Home Depot's Inventory Control Problem

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snipped-for-privacy@milmac.com says...

It _IS_ true. I have a pretty good retirement package (and if I started work 27 days later I wouldn't have half that), but nowhere near what a government sector employee gets. My retirmeent is not indexed to inflation. My medical benefits are fixed and not indexed to any metric.

No it's not. Benefits are a big part of compensation.

Nope. Compensation is compensation. You can't just take one part of the equation and ignore the rest.
--
Keith

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Retirement benefits? That's changing! Most Federal employees hired after 1985 or so get to retire on Social Security at the same age as private sector employees. And last time I checked, they had to pay part of their health insurance premiums.
- Don Klipstein ( snipped-for-privacy@misty.com)
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On Mon, 21 Aug 2006 15:09:19 +0000 (UTC), snipped-for-privacy@manx.misty.com (Don Klipstein) wrote:

(BTW Ken Lay doesn't have a bunk assignment)

It was circa 1985. The old Civil Service Retirement System (CSRS) became Federal Employees Retirement System (FERS). After a certain date new employees were automatically enrolled into FERS. Old CSRS people had a choice to stay in the CSRS.
Under CSRS a person contributed 7.5% of salary to the pension plan, contributed to medial insurance, but no Social Security contributions.
In retirement a CSRS person stills pays towards medical insurance, don't know about FERS.
FERS changes this. A person contributes 3.5 % to a pension, NOW pays Social Security, but also now has a Thrift Savings plan to which they can contribute. The government matches dollar for dollar, up to 10% in the saviings.
FERS also has to work more years than CSRS (law enforcement cited 20 years vs 25 years).
Oren
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<...snipped...>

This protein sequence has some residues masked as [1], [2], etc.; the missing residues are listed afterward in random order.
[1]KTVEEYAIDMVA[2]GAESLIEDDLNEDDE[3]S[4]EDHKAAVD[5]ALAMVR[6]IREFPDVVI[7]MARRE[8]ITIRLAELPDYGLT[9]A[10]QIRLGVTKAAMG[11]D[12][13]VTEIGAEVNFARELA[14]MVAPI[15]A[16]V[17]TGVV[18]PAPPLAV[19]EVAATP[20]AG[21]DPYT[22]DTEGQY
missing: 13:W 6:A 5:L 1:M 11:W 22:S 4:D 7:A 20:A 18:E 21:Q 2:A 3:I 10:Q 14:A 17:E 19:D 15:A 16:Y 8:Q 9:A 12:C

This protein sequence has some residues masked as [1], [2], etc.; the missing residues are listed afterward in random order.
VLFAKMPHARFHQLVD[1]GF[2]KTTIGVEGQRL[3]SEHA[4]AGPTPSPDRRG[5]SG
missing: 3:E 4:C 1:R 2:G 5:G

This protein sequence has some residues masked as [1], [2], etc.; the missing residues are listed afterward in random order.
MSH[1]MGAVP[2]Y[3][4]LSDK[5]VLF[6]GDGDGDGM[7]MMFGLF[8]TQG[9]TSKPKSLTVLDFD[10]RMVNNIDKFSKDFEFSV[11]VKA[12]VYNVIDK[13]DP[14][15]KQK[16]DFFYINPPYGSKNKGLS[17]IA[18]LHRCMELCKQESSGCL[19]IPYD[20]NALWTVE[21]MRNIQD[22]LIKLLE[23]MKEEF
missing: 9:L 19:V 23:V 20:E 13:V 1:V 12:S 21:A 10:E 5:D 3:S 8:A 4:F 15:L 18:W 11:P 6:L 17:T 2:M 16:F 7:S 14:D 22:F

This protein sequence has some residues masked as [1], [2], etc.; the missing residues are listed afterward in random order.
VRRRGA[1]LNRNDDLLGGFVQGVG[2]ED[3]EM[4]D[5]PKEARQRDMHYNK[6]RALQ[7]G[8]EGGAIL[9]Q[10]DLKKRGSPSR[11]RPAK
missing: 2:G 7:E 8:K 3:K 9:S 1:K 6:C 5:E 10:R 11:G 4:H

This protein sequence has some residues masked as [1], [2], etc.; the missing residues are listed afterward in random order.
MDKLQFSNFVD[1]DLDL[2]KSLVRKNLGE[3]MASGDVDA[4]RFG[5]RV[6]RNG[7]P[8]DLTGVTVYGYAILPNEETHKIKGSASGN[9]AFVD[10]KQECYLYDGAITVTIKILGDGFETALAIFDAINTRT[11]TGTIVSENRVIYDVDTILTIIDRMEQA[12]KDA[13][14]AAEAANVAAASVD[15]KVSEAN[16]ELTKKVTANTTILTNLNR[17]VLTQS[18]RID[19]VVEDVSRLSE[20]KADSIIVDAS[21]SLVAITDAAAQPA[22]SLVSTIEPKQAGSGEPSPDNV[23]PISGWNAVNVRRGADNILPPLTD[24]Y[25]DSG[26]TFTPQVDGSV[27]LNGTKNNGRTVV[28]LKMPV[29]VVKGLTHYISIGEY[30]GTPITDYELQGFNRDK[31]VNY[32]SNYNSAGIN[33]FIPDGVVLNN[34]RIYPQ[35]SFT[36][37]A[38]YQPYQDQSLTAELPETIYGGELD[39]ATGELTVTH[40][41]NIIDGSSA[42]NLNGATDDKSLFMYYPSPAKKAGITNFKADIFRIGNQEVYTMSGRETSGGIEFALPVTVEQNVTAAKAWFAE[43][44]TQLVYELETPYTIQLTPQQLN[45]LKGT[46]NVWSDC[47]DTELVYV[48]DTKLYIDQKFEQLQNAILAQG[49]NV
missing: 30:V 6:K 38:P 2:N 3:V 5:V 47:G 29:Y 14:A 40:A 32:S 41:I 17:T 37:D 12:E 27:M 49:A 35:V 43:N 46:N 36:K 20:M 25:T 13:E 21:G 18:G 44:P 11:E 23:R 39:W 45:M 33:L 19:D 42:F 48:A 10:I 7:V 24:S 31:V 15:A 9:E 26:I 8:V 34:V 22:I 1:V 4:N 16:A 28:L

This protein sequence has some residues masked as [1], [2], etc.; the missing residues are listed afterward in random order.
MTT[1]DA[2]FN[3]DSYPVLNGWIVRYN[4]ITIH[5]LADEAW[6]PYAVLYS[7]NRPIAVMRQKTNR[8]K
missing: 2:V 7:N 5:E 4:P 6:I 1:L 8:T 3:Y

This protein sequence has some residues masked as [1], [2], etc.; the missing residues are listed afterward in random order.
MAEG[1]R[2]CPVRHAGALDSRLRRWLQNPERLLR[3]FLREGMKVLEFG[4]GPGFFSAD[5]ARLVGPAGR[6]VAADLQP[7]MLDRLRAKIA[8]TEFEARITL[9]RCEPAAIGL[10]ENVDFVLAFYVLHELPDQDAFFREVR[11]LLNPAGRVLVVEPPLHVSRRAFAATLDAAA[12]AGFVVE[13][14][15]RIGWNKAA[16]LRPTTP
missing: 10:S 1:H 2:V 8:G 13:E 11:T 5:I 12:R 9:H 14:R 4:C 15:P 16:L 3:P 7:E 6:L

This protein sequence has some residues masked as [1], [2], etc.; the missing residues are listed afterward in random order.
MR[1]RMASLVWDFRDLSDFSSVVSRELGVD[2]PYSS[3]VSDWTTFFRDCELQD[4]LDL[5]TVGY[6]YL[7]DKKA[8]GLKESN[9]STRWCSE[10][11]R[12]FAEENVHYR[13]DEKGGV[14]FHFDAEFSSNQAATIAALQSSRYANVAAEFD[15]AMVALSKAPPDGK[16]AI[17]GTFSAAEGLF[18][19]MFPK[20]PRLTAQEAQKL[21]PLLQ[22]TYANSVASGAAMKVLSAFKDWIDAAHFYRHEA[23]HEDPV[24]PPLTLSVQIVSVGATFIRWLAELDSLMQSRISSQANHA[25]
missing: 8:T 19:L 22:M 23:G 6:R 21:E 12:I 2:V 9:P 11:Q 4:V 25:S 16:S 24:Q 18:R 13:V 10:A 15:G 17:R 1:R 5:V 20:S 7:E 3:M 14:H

What country are you in?
--

Larry Wasserman Baltimore, Maryland
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On Sun, 20 Aug 2006 19:56:03 -0400, with neither quill nor qualm, krw

If you look carefully, you'll see lots of gov't employees bailing out to come to the higher-paying jobs in the private sector.
But we see the local gov't paying far too much for work. Like $20+ an hour to stand on the roadway with a SLOW/STOP sign and key in a radio every once in awhile. Perhaps that's what you're referring to. City, County, and State jobs are far higher-paid than they should be.
-- The Smart Person learns from his mistakes. The Wise Person learns from the mistakes of others. And then there are all the rest of us... ----------------------------------------------------- www.diversify.com -- Wisearse Website Design
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says...

Times change, get with the program. BTW, do you think a plumber or an electrician isn't somehow "middle class"? Grow up, already!
--
Keith

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Klipstein) wrote:

Yes, but they did that by learning a trade. Not by working in retail stores. Learning a trade is *still* a path to joining the middle class. Working in retail isn't.
--
Regards,
Doug Miller (alphageek at milmac dot com)
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On Fri, 18 Aug 2006 17:23:41 GMT, with neither quill nor qualm, snipped-for-privacy@milmac.com (Doug Miller) quickly quoth:

(Would you be happier in a more Socialist country, Perce?)

What everyone in this type of discussion seems to be forgetting is that a minimum wage job -doesn't- stay there. Every employee who isn't braindead (or attitudinally challenged) is given raises and ends up making more money each few months or year. If they choose to go elsewhere and start over at minimum wage, that's their option.
The vast majority of today's poor aren't tomorrow's poor. They usually work up the ladder and make more money as they go.
Yes, HD and Wally World have problems, but I still like both stores.